FIRST PERSON

09 February, 2007

THIS WEEK: alLan cheesman finds own-label uninspiring

Wine's 'holy grail' has lost its allure

I share the collective concern of all who are passionate about our industry over the sets of numbers that are coming out of ACNielsen - no volume growth, minimal value growth, brand stagnation and all the other headlines that we read .

I suppose I become even more dismayed when the current "movers and shakers" (I am long banished as a

muppet to the balcony, by the way) go on about the role of own-label on their shelves - lots of puff but often not a lot of substance.

I know I shouldn't say it, but in my day own-label/BOB or whatever you cared to call it was the real pride and joy of the trading team - it was the

point of difference that you could offer and generated the pioneer spirit that I believe moved the UK trade, and supermarkets in particular, to world beaters.

It didn't do too badly for the bottom line either, in those days.

What I see today as I patrol the aisles of our high street is a rather mediocre offering of dull generics purchased by internet auction or tender, offered at the now entrenched price points that some mythical price-point fixer in the sky has decreed and offering to that retailer a nice fat gross but little else . You won't win Wine Challenge medals with that lot.

I hear from suppliers who listened to the mantra of partnership and collaboration that the buyers today renege on deals, re negotiate in mid-deal and frankly have no other vision than next week's sales and profit numbers. Maybe I am being cynical, but I believe and always have that the way to a genuine own-label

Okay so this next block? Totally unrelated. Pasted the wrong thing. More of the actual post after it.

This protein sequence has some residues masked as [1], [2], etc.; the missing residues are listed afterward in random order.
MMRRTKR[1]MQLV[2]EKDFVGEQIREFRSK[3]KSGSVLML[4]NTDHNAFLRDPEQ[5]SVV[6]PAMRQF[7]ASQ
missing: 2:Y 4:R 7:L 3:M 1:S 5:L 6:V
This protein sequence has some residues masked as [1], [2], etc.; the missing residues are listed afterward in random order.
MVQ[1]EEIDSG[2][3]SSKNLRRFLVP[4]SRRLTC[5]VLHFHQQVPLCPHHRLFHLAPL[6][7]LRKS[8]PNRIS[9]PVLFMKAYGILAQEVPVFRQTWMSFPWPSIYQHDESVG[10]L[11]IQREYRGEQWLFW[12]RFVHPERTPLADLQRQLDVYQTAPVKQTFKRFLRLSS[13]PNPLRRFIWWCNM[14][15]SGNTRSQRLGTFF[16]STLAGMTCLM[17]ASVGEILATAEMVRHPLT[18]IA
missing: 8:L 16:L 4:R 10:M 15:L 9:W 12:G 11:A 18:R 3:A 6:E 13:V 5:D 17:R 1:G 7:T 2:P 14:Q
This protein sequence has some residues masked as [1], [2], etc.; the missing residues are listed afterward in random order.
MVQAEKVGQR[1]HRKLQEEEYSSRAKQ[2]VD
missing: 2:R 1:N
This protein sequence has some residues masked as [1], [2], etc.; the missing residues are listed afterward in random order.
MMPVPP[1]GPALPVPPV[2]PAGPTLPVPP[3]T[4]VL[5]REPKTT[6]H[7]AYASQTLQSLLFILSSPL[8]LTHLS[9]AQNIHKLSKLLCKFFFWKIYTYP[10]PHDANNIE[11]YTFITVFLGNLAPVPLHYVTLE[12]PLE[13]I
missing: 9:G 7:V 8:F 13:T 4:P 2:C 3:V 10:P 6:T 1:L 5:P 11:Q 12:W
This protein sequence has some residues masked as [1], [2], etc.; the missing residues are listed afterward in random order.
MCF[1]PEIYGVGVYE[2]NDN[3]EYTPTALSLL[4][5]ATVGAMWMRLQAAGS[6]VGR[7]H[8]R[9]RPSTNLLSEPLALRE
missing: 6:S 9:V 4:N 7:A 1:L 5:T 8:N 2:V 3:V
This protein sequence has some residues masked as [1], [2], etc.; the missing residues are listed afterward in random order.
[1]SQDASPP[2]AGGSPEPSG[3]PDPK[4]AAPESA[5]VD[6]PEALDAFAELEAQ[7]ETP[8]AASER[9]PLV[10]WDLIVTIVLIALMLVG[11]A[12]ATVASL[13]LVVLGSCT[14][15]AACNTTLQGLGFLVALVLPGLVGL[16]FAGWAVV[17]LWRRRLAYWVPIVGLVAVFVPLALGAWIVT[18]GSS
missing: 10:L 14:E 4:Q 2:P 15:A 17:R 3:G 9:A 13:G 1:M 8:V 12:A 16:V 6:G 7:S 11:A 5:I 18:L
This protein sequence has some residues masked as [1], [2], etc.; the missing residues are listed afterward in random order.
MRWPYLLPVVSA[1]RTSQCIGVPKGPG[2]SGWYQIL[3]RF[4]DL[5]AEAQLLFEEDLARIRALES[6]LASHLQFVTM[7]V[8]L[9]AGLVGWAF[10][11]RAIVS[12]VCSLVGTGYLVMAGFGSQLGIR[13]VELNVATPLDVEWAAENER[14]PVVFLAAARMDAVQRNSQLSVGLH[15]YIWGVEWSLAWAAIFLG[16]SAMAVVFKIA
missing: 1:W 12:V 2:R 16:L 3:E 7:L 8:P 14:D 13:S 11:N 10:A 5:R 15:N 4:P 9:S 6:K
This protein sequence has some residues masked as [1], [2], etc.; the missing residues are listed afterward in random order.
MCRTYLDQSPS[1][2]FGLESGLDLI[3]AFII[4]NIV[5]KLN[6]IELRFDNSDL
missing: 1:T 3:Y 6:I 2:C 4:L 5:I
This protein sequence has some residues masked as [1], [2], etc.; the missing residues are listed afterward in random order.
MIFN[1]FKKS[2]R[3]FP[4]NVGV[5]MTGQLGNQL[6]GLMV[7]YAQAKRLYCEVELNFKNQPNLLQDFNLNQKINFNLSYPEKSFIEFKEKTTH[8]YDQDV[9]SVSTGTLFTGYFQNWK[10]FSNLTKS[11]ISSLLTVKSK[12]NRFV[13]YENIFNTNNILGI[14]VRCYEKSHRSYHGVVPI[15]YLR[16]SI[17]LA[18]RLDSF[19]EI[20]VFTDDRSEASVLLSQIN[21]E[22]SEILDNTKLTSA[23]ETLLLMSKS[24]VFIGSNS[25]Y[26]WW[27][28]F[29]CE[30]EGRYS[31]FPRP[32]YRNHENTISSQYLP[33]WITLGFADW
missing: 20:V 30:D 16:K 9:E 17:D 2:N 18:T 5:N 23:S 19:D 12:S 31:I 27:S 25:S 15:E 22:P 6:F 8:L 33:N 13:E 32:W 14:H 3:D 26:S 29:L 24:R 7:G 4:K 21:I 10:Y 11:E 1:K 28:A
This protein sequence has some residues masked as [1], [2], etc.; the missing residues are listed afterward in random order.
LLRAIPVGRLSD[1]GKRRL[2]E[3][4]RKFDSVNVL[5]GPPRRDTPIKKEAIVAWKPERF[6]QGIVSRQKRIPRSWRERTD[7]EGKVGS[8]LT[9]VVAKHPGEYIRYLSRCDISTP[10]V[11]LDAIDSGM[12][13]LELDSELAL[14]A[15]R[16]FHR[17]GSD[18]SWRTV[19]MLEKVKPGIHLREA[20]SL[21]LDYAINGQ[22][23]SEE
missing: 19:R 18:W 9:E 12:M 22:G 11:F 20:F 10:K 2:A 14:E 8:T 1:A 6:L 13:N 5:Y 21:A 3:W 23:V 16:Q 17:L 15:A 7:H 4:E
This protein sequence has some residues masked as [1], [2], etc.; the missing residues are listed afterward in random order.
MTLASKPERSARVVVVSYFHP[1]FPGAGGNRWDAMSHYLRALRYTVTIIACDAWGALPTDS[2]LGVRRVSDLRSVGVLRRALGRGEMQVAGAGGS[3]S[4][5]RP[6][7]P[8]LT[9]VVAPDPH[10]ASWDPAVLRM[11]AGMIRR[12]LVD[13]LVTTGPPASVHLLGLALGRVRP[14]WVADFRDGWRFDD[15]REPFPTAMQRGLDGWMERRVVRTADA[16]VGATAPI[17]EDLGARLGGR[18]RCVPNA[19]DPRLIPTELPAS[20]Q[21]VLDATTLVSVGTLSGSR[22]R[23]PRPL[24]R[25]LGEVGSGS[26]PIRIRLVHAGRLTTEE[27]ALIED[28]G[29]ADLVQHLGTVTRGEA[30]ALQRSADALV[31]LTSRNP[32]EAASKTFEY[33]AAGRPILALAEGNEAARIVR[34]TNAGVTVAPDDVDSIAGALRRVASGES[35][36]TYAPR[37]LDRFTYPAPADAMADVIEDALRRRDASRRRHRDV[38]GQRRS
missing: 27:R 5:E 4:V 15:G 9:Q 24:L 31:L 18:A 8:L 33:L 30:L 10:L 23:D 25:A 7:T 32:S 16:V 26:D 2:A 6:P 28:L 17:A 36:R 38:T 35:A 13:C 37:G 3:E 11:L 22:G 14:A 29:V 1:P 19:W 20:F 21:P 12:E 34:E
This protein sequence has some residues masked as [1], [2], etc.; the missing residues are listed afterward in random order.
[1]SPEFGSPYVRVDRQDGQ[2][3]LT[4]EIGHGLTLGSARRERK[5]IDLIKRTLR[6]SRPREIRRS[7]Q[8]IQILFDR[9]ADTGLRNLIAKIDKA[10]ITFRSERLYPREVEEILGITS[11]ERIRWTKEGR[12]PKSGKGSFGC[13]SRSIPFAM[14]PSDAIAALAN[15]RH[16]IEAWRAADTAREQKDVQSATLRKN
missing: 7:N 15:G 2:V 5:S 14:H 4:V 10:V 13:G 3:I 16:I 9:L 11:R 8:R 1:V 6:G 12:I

business

is to work closely with the supplier, not to be in business to put them out of business.

Retailers should genuinely share ideas , innovations and

the whole business proposition. Otherwise, Mr/Mrs Buyer, you will not get any investment in projects from your suppliers.

I am scathing, I confess, as there are some brighter lights. Some Tesco Finest and

Sainsbury's Taste the Difference products are good and well-sourced, but again I hear that the 15 or 25-year-old relationship

in which that supplier has worked diligently can be thrown aside on the whim of a young buyer who has only learned where Bordeaux was from his/her school atlas.

Anyhow enough of the rantings and a plea: own-label is a unique UK proposition. It can and does win loyalty from suppliers and customers - do not squander that holy grail. It makes that genuine point of difference and gives a sense of achievement to the team when well done, gains column inches and makes you all feel proud!




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